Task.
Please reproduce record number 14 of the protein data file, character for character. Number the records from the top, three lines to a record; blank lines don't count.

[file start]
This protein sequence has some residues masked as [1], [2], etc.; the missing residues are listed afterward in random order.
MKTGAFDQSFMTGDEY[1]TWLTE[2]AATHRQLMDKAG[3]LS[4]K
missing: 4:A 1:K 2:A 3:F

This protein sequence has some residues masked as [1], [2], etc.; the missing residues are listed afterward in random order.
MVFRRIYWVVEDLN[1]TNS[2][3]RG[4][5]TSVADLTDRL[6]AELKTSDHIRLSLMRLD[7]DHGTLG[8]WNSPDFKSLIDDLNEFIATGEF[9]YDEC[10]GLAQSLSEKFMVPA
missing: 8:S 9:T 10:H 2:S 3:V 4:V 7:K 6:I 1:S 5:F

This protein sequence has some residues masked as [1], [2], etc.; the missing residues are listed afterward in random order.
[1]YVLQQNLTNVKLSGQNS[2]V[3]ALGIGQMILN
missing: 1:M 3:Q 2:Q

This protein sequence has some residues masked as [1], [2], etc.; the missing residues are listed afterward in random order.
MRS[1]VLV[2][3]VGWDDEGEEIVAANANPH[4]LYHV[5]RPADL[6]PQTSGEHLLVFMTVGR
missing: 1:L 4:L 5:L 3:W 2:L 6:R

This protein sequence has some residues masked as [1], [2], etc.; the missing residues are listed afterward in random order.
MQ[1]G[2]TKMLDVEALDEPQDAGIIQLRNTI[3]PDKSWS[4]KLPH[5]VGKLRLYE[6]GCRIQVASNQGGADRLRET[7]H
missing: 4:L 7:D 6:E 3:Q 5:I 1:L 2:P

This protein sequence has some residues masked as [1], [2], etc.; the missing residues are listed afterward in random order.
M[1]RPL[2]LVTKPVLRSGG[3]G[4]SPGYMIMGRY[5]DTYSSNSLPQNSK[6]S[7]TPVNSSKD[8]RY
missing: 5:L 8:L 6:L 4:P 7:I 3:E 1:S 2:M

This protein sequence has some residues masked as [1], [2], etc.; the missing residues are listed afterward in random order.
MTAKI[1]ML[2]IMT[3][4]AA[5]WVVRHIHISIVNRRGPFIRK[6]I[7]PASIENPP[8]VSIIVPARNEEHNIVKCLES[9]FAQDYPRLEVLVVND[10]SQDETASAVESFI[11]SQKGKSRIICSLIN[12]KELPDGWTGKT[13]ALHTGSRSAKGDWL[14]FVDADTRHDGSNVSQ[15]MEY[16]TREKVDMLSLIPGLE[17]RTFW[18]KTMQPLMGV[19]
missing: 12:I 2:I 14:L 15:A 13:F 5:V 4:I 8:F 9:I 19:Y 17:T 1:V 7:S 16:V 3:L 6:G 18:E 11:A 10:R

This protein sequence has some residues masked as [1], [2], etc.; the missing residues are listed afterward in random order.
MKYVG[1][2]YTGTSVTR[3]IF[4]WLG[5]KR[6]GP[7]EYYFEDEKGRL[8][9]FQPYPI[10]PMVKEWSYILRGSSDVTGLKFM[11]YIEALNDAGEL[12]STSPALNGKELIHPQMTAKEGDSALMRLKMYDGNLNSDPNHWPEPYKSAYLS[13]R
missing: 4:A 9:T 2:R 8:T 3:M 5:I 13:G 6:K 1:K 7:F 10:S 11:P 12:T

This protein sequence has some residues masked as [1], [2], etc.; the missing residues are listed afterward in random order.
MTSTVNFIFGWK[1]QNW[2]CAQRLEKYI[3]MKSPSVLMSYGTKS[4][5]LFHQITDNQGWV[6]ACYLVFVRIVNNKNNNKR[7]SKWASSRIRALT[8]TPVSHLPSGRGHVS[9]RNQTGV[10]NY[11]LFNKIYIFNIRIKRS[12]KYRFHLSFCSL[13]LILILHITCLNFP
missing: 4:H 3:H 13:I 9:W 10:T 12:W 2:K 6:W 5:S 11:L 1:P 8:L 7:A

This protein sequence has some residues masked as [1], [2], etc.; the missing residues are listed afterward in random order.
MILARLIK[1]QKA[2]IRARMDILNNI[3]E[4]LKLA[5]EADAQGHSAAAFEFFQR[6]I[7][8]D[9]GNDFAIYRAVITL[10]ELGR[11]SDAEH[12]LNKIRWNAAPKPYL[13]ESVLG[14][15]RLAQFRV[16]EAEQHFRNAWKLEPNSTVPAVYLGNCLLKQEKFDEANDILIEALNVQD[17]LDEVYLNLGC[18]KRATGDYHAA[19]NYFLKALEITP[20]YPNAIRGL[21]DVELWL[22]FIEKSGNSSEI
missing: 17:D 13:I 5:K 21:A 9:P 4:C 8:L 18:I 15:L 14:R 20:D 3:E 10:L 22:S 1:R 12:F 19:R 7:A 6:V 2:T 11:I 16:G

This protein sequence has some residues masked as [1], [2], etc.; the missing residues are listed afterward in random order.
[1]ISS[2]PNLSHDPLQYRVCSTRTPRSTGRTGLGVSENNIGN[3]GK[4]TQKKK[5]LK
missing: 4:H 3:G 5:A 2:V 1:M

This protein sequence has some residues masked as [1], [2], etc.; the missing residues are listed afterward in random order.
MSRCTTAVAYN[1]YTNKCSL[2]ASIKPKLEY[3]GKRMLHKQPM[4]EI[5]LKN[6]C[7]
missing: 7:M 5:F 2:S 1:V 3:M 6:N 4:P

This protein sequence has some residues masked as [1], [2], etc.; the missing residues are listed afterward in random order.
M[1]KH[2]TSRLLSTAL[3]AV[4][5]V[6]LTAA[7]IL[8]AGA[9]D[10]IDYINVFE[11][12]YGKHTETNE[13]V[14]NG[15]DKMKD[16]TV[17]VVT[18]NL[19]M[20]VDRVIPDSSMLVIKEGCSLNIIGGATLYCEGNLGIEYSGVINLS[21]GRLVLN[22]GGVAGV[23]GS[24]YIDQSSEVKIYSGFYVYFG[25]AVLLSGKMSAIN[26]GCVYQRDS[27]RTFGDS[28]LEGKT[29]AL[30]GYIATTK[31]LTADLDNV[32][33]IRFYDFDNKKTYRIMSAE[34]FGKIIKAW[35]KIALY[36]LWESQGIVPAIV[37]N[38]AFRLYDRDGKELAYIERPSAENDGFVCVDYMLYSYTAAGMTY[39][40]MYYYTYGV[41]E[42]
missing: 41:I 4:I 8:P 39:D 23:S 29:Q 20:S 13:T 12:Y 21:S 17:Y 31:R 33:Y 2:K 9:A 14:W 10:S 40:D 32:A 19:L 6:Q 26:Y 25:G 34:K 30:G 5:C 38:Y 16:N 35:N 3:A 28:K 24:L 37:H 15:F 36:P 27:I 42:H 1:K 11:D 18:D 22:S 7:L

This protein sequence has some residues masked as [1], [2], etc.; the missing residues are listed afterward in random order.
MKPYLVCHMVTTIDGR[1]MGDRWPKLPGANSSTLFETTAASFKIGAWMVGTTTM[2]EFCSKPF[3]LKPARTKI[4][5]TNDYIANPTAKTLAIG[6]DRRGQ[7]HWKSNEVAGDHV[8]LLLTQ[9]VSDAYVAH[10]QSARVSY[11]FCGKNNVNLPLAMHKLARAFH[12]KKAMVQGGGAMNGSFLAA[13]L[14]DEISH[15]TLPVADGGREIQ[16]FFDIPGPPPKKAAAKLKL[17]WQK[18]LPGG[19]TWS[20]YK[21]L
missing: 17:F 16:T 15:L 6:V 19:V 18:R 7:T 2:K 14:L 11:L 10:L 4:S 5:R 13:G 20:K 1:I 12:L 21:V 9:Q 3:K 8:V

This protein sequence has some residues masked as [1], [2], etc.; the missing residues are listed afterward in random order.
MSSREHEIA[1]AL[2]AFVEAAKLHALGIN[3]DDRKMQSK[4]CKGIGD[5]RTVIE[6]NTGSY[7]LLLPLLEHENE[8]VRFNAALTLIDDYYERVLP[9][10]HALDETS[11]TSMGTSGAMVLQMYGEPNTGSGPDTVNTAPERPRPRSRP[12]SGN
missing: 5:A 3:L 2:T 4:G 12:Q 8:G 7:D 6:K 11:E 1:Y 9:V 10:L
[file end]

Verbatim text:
This protein sequence has some residues masked as [1], [2], etc.; the missing residues are listed afterward in random order.
MKPYLVCHMVTTIDGR[1]MGDRWPKLPGANSSTLFETTAASFKIGAWMVGTTTM[2]EFCSKPF[3]LKPARTKI[4][5]TNDYIANPTAKTLAIG[6]DRRGQ[7]HWKSNEVAGDHV[8]LLLTQ[9]VSDAYVAH[10]QSARVSY[11]FCGKNNVNLPLAMHKLARAFH[12]KKAMVQGGGAMNGSFLAA[13]L[14]DEISH[15]TLPVADGGREIQ[16]FFDIPGPPPKKAAAKLKL[17]WQK[18]LPGG[19]TWS[20]YK[21]L
missing: 17:F 16:T 15:L 6:V 19:V 18:R 7:T 2:K 14:L 11:L 10:L 4:S 5:R 13:G 20:K 1:I 12:L 21:V 9:Q 3:K 8:V